House of the Sea, Ex Arsenal at La Maddalena Island

Part of the 155.000 sqm recovery and restructuring project aimed at creating a public and mixed use complex surrounding the harbor of the ex military Arsenale at La Maddalena. The House of the Sea is a glass and basalt prism that cantilevers over the water. Almost 2000 sqm, this new construction hosts a large event and conference hall suspended 6 meters above water that looks out towards the extraordinary panorama of the Gallura. A dislocated geometry, put in evidence by the structural feat (a combined concrete and steel system) and the modular bee-hive like façade made of opaline glass characterize the new landmark that reinterprets, in contemporary key, the relation between the power of the surrounding natural elements of landscape and the rigorous forms of Italy s traditional military architecture. Together with the Sea Arcades and the Hotel complex, the House of the Sea is plausibly on one of the most representative of the interventions that form part of the larger development plan aimed at transforming La Maddalena into a point of sustainable touristic rebirth and economic development of an area long marked by its military stigma.Destined to host the 2009 G8 International Summit (which was finally moved to L Aquila, central Italy, two months before the opening), the complex have been conceived from the beginning like a kind of architecture capable to perform a sort of double life: one, temporary, for the celebration of the 3 days event and one, permanent, for the trasformation of the old harbour in a modern and dynamic maritime pole.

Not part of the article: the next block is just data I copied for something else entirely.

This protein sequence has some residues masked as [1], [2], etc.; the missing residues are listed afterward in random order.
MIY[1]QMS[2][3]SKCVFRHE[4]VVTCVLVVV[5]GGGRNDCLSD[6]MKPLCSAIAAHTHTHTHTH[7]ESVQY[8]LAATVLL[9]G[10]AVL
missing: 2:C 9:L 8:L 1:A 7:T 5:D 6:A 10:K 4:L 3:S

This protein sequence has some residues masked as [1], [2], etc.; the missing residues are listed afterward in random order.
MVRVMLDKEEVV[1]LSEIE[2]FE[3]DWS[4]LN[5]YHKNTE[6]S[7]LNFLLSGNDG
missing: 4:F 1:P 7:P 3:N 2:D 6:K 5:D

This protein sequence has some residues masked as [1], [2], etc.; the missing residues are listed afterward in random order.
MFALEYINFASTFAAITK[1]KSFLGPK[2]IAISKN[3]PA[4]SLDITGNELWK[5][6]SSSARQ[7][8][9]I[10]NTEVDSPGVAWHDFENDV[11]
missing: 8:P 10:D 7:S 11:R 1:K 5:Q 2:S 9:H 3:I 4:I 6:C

From the onset the project was inspired more by the military architecture present on the archipelago than by the need to celebrate and pay homage to an international event that seems, to say the least, anachronistic. It took its sense of active visibility and of camouflage from the existing coast protection buildings and watch towers widely present in the archipelago and is, in this way, able to reverse the constructive logic of the ex military base – an architecture historically built around inward-looking and a-topical architectures – that is imagined instead as a place where architecture presents a choice of views and landscapes while being simultaneously transparent, visible and permeable to the gazes of others.

The House on the Sea was created from the need to compel the world s leaders to past the islands of the archipelago; a gaze linked to a sense of polyphony and relativism that would have also put them in a position of being exposed, even if through the filter of a glass membrane that e captures the chromatic variations from the sea and the sky and reinvents -without hiding it- the floating box dedicated to the Great Ritual.Finally the architectural forms of the ex base have a different tectonic outlooks because each one has a singular relationship both with the landscape of the archipelago, and with those visual forms of geo-politics which have been fixed amongst the rocks of those islands over the centuries.